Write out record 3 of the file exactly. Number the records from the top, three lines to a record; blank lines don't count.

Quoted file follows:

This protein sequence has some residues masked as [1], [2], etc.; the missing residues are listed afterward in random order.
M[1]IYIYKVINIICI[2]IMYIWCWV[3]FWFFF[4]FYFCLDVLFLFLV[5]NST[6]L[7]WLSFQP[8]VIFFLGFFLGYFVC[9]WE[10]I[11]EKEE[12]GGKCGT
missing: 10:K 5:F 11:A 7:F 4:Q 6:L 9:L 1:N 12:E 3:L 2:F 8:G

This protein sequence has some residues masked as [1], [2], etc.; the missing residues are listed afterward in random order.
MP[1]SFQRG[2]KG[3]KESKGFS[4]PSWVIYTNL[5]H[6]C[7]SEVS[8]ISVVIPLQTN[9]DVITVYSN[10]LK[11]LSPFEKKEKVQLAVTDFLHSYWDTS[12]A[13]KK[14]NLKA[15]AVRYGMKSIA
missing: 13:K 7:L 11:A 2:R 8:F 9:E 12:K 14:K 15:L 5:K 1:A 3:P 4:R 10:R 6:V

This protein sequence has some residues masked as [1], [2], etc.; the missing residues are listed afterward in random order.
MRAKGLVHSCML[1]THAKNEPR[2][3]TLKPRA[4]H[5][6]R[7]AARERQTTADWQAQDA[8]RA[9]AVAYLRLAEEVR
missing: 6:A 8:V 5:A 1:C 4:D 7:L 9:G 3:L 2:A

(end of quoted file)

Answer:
This protein sequence has some residues masked as [1], [2], etc.; the missing residues are listed afterward in random order.
MRAKGLVHSCML[1]THAKNEPR[2][3]TLKPRA[4]H[5][6]R[7]AARERQTTADWQAQDA[8]RA[9]AVAYLRLAEEVR
missing: 6:A 8:V 5:A 1:C 4:D 7:L 9:G 3:L 2:A